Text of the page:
The New York Department of Financial Services has filed a lawsuit in US District Court in Manhattan against the Office of the Comptroller of the Currency (OCC). The action was taken to challenge the OCC’s initiative to issue national Fintech Charters.
Reuters reported the NYDFS legal complaint labeled the Fintech Charter “lawless, ill-conceived and destabilizing of financial markets … [impacting laws] that are best regulated by the state … The OCC’s reckless folly should be stopped,”
The OCC, under the guidance of former Comptroller Thomas Curry, announced the creation of a Fintech Charter in 2016. The proposition received a decidedly mixed response.
Curry reaffirmed his determination to issue Fintech Charters in a speech delivered at industry conference LendIt in March. But his attempt to accommodate the changing face of finance hit an increasing tide of opposition.
In January 2017, two Democrat Senators released a letter condemning the OCC Fintech Charter stating that “offering a new charter to non-bank companies seems at odds with the goals of financial stability,”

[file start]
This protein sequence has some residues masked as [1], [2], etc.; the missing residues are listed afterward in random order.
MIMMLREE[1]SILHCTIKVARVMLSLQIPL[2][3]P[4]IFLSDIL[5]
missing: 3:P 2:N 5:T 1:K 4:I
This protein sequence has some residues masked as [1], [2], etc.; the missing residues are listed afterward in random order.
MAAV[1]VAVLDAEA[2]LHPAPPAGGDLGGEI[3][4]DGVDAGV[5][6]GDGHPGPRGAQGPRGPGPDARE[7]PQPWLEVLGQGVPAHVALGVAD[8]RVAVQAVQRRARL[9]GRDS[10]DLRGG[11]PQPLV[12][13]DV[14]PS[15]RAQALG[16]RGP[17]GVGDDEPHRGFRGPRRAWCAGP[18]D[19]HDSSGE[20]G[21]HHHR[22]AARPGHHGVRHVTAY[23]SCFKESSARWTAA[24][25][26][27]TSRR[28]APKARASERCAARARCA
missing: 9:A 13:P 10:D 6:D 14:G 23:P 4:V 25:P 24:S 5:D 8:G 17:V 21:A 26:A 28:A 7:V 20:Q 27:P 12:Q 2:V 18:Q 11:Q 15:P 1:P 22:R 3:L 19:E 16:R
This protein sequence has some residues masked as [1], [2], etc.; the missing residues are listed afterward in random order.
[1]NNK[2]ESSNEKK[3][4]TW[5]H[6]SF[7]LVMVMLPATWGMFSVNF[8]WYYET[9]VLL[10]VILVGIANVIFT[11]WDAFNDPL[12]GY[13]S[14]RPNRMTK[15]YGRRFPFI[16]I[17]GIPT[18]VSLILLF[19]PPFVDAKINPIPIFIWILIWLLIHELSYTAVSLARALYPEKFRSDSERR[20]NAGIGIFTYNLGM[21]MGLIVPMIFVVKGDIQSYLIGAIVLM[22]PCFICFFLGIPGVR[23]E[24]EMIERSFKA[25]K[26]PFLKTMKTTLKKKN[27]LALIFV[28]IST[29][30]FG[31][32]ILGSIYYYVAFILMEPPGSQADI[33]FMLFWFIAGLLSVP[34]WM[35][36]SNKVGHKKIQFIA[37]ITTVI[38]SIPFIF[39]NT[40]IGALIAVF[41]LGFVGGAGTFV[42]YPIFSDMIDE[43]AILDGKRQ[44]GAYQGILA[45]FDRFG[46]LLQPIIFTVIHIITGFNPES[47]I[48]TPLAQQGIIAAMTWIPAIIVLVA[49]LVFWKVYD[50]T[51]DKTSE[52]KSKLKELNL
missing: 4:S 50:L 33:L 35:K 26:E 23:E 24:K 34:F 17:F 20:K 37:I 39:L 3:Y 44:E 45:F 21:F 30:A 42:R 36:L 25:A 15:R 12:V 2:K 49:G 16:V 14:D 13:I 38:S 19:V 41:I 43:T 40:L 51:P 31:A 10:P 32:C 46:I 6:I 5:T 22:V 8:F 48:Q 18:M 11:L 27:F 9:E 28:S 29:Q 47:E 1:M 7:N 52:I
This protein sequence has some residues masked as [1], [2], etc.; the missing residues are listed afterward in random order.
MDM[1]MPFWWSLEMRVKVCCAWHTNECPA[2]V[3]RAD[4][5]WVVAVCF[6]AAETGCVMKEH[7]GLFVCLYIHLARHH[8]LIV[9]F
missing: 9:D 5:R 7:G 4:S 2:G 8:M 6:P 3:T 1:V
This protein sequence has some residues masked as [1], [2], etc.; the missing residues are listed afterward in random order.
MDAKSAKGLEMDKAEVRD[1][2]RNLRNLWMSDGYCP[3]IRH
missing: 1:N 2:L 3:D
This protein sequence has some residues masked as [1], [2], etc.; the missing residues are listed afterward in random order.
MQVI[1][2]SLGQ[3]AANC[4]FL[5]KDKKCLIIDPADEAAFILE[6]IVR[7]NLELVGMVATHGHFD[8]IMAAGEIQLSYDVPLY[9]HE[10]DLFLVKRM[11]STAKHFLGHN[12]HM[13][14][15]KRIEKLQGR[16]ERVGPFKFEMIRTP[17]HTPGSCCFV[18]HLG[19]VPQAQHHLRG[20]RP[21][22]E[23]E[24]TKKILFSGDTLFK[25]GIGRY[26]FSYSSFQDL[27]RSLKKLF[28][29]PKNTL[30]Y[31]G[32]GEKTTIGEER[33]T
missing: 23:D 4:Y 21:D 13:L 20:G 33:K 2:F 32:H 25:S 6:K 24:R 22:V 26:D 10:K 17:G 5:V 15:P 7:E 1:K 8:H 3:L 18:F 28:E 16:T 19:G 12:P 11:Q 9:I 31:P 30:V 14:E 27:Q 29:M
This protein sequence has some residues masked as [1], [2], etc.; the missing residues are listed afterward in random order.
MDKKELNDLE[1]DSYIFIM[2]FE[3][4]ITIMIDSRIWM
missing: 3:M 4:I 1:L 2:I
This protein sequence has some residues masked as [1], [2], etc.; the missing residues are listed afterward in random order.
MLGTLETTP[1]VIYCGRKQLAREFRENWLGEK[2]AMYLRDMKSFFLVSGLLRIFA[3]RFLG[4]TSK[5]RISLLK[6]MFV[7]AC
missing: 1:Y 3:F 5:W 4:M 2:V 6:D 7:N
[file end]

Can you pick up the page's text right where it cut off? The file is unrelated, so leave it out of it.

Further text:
In March, House Republicans criticized the Fintech Charter being rushed and not allowing stakeholders the opportunity to provide feedback. The document commended Curry on his efforts recognizing the changing needs of consumers and financial innovation.
In April, the Conference of State Bank Supervisors (CSBS) filed their own lawsuit in the US district court of Columbia, alleging that the OCC was over-reaching its authority in granting charter status to non-banks. NYFS Superintendent Maria T. Vullo issued a statement at the time this lawsuit was announced;
“The proposal threatens to create an entirely new federal regulatory regime, threatening state sovereignty and strong state consumer protection laws, including New York’s usury laws and prohibitions on payday lending.”
So the latest attack on the Fintech Charter is just part of broader assassination attempt to kill off something that has the potential to benefit all Americans.
Many industry participants see the OCC Fintech Charter as a first step and not a final solution to address the challenges intrinsic to a regulatory environment that may only be described as Byzantine.
The regulatory morass of multiple Federal agencies that oversee financial services is complicated by 50 state agencies that also have authority over these firms. The crushing weight of excessive regulation is the quickest way to crush innovation and competition – the bedrock of the economy. Streamlining the regulatory approval process for Fintech services that stand to provide better and less expensive services to both businesses and consumers simply makes sense. But don’t expect a national Fintech Charter anytime soon.